Three Defendants Sentenced To Prison In $3.2M Medicare Fraud Scheme
SAN FRANCISCO – Patrick Adebowale Sogbein, his wife, Adebola Adefunke Adebimpe, and Eduardo Abad were sentenced yesterday to prison terms of 144 months, 51 months, and 12 months and 1 day, respectively, for conspiracy to commit health care fraud and health care fraud, announced United States Attorney Melinda Haag; David Johnson, Special Agent in Charge of the FBI in San Francisco; and Glenn R. Ferry, the Special Agent in Charge for the Los Angeles Regional Office of Inspector General of the Department of Health and Human Services.
The sentences for Sogbein and Abad also included their convictions for conspiracy to pay and receive kickbacks involving the Medicare program.
Evidence at trial showed that, beginning in approximately December 2006, Sogbein, the owner of Debs Medical Distributors, a Van Nuys, Calif., durable medical equipment company, worked with Edna Calaustro, a San Francisco physician, and street level recruiters, including Abad and Mele Saavedra, to locate Medicare beneficiaries and write bogus prescriptions for expensive power wheelchairs for the beneficiaries. In 2008, after Sogbein had increasing difficulties with Medicare scrutinizing the claims that he submitted, Sogbein and his wife, Adebimpe, began submitting claims through a separate company in Adebimpe’s name, Dignity Medical Supply, a Santa Clarita, Calif., durable medical equipment company. The evidence showed that Sogbein and Edna Calaustro worked with Abad, Saavedra, and others to identify Medicare beneficiaries. Abad and Saavedra recruited beneficiaries at locations in the Tenderloin and South of Market neighborhoods in San Francisco, including a fast food restaurant at the Powell Street cable car turnaround and a Tenderloin neighborhood senior center. After identifying beneficiaries, Calaustro, with Abad or Saavedra, went to the beneficiaries’ homes with a portable copy machine, copied their Medicare cards, and conducted sham examinations to obtain background information for the required Medicare paperwork. Calaustro gave the fraudulent paperwork and bogus prescriptions to Sogbein and Adebimpe. Sogbein and Adebimpe, in turn, created additional fraudulent paperwork in the names of their respective companies and submitted the claims to Medicare. Sogbein paid Calaustro a $100 kickback for each power wheelchair prescription. Sogbein paid Abad and Saavedra $100 and $50 kickback, respectively, for each beneficiary they identified. This scheme continued through July 2011.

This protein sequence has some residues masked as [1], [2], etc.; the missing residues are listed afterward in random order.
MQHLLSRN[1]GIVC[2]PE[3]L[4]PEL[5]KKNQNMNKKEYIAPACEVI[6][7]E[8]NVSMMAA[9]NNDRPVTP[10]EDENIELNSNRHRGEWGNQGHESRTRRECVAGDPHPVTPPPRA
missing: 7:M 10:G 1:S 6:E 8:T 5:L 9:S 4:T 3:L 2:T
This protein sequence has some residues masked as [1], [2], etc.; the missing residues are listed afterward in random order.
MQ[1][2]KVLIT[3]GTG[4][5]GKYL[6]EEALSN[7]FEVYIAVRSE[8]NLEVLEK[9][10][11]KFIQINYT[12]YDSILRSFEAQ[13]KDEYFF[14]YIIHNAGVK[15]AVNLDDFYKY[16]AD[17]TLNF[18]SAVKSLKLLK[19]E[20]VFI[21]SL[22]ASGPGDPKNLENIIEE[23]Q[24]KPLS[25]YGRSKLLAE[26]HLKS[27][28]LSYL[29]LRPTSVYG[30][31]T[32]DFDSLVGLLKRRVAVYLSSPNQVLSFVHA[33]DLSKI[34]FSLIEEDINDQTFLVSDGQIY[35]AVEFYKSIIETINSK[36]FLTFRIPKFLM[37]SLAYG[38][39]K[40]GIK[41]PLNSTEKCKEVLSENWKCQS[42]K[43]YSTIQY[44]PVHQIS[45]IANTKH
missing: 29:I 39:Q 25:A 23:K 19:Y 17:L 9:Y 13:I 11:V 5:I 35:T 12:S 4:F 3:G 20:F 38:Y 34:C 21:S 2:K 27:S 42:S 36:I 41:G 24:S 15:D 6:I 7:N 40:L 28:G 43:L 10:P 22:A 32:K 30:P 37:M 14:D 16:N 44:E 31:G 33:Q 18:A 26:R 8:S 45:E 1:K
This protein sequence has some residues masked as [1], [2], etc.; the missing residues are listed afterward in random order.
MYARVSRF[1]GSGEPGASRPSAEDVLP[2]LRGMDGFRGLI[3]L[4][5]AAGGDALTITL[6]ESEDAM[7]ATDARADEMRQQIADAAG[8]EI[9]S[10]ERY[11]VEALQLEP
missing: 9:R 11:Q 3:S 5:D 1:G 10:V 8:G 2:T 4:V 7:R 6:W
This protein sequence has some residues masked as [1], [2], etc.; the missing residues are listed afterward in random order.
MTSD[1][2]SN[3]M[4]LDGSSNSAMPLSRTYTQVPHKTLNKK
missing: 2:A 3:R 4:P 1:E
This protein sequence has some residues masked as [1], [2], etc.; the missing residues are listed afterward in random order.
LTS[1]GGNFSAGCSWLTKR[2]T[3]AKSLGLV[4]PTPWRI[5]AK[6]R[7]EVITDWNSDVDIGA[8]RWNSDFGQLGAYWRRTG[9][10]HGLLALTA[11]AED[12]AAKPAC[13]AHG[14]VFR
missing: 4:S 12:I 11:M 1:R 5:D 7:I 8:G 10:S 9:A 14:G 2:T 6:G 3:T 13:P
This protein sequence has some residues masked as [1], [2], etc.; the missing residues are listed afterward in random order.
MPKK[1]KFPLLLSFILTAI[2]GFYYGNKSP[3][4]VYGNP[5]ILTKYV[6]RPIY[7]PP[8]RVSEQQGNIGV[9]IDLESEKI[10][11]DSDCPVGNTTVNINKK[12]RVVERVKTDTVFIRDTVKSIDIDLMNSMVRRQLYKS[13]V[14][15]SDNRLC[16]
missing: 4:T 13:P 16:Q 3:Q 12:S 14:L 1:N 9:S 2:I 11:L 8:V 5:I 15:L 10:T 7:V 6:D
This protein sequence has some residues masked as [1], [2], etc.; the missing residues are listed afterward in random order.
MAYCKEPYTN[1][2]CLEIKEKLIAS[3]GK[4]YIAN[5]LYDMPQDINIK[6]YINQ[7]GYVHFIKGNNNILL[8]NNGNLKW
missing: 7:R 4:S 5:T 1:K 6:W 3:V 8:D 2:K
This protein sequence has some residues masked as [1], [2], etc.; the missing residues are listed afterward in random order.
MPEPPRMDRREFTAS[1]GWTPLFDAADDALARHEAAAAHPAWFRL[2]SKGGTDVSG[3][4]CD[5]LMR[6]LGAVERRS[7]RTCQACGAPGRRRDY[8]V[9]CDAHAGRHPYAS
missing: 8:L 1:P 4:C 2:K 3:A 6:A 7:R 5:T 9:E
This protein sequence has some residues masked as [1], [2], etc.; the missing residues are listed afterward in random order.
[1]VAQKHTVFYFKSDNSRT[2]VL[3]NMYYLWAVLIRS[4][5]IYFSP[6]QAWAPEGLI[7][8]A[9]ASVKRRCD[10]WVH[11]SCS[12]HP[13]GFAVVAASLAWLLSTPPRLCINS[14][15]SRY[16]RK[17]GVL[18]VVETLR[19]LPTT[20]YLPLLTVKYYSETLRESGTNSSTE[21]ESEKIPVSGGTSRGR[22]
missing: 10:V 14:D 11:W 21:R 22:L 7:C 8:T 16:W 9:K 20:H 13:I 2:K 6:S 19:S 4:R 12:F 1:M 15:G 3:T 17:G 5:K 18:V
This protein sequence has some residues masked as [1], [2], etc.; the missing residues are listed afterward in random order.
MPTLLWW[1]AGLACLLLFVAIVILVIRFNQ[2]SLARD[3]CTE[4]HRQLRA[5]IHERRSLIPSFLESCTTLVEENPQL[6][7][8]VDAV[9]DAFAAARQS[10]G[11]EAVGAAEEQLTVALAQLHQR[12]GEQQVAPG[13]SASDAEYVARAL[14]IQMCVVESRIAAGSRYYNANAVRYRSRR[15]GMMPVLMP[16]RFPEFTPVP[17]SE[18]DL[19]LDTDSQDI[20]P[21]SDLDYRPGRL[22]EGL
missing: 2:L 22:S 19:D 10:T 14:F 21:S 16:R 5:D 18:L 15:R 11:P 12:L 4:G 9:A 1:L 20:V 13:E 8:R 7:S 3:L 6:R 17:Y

From December 2006 through July 2011, Sogbein and Adebimpe were paid more than $1.6 million for over 400 fraudulent power wheelchair claims submitted to Medicare using the bogus prescriptions written by Calaustro, for beneficiaries identified by Saavedra and Abad.
Prior to trial, co-defendants Edna Calaustro and Mele Saavedra, both of San Francisco, pleaded guilty to conspiracy to commit health care fraud, conspiracy to receive kickbacks involving the Medicare program, and health care fraud. Calaustro and Saavedra are scheduled to be sentenced on Aug. 26, 2014.
Sogbein, 61, Adebimpe, 47, both of Santa Clarita, Calif., Abad, 68, Calaustro, 71, and Saavedra, 49, of San Francisco, Calif., were indicted by a federal grand jury on Jan. 26, 2012, for conspiracy to commit health care fraud, in violation of 18 U.S.C. § 1349 and health care fraud, in violation of 18 U.S.C. § 1343. On Sept. 19, 2013, a grand jury returned a superseding indictment adding charges against Sogbein, Calaustro, Abad, and Saavedra for conspiracy to pay and receive kickbacks involving the Medicare program, in violation of 18 U.S.C. § 371. Sogbein was remanded into custody following his conviction at trial. Adebimpe, Abad, Calaustro, and Saavedra remain out of custody.
The sentences were handed down today by the Honorable Jeffrey S. White, United States District Court Judge, following their convictions at trial. Judge White also sentenced the defendants to three-year terms of supervised release and ordered payment of restitution and forfeiture. Sogbein and Adebimpe were ordered to pay restitution of $1,577,426 and $1,019,937, respectively, to Medicare and were also ordered to forfeit $1,577,426 and $1,019,937, respectively, to the United States. Abad was ordered to pay restitution of $100,000 to Medicare and was ordered to forfeit the same amount. Defendants Adebimpe and Abad were ordered to begin serving their prison sentences on Aug. 19, 2014.
Denise Marie Barton and Randy Luskey are the Assistant U.S. Attorneys who are prosecuting the case with the help of Assistant U.S. Attorney David Countryman, Beth Margen, and Bridget Kilkenny. The prosecution is the result of an investigation by the FBI in San Francisco and DHHS OIG in Los Angeles.